Ukraine says it can hit 'almost all' Russian supply lines in occupied south

·2 min read

KYIV (Reuters) - Ukraine's military said its artillery hit a Russian ammunition depot near a key bridge in the south on Friday and added it now had the ability to strike nearly all of Moscow's supply lines in the occupied region.

The military said the attack killed 11 Russian soldiers in the depot in the village of Vesele, about 80 miles (130 km) down the vast Dnipro river from the Russian-occupied Zaporizhzhia nuclear power plant.

There was no immediate comment from Russian authorities on the report of the attack in Kherson province, or the purported reach of Ukraine's firepower. Reuters could not confirm the reports independently.

Natalia Humeniuk, spokesperson for Ukraine's southern military command, said Ukraine has nearly all of Russia's southern supply routes under "fire control," meaning that Ukraine is able to hit them with ranged weapons at will.

"Our forces are controlling the situation in the south, despite the enemy trying to bring in reserves even though almost all their transport and logistical arteries have been hit or are under our fire control," she added in a national broadcast.

Vesele - which is near the Kakhovskyi bridge, just metres away from a large dam - is a vital crossing point that Ukraine has attacked to try to weaken Moscow's grip on a sliver of land it occupies on the Dnipro's western bank.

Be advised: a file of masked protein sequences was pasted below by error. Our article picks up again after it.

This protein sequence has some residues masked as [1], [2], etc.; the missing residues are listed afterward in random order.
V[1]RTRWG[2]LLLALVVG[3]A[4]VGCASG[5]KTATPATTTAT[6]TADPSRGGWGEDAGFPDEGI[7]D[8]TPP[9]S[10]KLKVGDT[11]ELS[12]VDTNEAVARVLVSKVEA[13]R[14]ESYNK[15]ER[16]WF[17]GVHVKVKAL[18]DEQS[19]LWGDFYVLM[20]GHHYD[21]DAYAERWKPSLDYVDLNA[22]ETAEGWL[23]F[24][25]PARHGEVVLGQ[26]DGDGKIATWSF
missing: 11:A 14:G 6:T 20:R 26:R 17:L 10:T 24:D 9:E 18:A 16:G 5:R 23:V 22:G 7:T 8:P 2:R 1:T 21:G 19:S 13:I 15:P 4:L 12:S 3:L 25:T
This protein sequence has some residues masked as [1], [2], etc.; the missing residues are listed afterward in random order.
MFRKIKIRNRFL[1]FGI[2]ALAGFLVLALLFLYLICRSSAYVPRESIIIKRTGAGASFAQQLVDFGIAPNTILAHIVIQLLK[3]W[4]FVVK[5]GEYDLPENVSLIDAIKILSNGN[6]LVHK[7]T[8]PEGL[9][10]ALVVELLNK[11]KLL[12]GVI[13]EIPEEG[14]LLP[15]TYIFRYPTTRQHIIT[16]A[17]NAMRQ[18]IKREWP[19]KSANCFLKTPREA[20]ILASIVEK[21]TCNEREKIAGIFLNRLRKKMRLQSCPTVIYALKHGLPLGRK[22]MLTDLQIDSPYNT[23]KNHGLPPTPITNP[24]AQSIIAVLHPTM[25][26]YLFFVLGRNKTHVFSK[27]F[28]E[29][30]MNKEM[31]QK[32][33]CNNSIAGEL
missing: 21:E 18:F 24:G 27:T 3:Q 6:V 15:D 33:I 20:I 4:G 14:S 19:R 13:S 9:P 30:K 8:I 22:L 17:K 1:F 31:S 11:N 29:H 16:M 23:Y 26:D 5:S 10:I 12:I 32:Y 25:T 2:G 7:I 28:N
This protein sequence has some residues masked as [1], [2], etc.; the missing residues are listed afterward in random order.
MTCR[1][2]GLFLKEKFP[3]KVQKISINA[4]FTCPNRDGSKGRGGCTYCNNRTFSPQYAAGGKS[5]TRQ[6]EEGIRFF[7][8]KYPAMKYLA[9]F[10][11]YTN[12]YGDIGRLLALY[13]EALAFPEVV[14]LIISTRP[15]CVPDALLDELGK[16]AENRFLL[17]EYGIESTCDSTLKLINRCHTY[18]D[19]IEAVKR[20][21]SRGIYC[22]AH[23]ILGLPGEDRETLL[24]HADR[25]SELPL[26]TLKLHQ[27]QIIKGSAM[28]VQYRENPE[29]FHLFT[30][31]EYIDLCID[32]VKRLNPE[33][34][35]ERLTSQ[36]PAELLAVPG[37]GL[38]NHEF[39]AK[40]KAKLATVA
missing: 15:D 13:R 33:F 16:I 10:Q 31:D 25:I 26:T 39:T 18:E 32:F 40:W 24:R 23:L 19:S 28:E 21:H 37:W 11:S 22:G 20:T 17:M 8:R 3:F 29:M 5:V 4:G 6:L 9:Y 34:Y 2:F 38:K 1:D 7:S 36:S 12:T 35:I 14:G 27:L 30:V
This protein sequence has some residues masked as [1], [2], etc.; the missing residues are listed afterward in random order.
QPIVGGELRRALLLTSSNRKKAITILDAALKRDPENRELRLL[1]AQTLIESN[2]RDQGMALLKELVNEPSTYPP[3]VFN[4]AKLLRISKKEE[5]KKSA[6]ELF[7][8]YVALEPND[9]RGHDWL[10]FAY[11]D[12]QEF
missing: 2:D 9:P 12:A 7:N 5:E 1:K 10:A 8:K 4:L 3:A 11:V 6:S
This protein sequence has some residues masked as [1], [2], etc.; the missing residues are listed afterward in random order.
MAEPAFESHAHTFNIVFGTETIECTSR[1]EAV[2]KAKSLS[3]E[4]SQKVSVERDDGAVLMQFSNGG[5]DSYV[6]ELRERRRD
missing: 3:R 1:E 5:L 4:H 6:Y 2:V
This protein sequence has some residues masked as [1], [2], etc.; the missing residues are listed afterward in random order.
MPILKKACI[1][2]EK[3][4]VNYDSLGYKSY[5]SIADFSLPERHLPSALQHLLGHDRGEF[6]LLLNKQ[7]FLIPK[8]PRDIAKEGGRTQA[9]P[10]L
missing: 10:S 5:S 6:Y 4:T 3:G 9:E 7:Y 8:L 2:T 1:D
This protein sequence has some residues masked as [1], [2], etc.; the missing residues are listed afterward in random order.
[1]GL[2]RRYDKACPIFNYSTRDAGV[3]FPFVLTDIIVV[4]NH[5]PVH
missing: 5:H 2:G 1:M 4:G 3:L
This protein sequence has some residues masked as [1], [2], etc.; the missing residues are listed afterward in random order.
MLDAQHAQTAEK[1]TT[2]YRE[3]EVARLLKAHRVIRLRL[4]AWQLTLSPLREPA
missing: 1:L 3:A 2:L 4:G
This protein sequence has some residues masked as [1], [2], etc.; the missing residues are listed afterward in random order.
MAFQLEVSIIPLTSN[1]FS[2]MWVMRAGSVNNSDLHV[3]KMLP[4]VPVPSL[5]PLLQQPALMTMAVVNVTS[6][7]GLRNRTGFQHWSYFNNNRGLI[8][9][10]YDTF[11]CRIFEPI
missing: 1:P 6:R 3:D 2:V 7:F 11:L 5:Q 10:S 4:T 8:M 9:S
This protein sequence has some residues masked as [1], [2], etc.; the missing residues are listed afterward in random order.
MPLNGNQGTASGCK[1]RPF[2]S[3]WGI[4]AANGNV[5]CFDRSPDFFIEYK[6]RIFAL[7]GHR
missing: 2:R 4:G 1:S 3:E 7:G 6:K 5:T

Ukraine says it has been able to hit dozens of Russian ammunition depots thanks to Western deliveries of long-range multiple-launch missile systems, such as U.S.- supplied HIMARS.

Kyiv hopes that by acquiring new missiles capable of striking Russian logistics deep behind the front lines, it can turn the tide of the conflict in coming weeks.

Satellite pictures released on Thursday showed devastation at an air base deep in Russian-annexed Crimea, struck on Tuesday in what appeared to be some form of attack, although Kyiv has not claimed responsibility or explained how it was carried out.

The base, on the southwest coast of Crimea, is beyond the range of advanced U.S. rockets Ukraine has deployed since last month, but within the range of more powerful versions that Kyiv has requested from the West.

(Reporting by Max Hunder, editing by Nerijus Adomaitis and Andrew Heavens)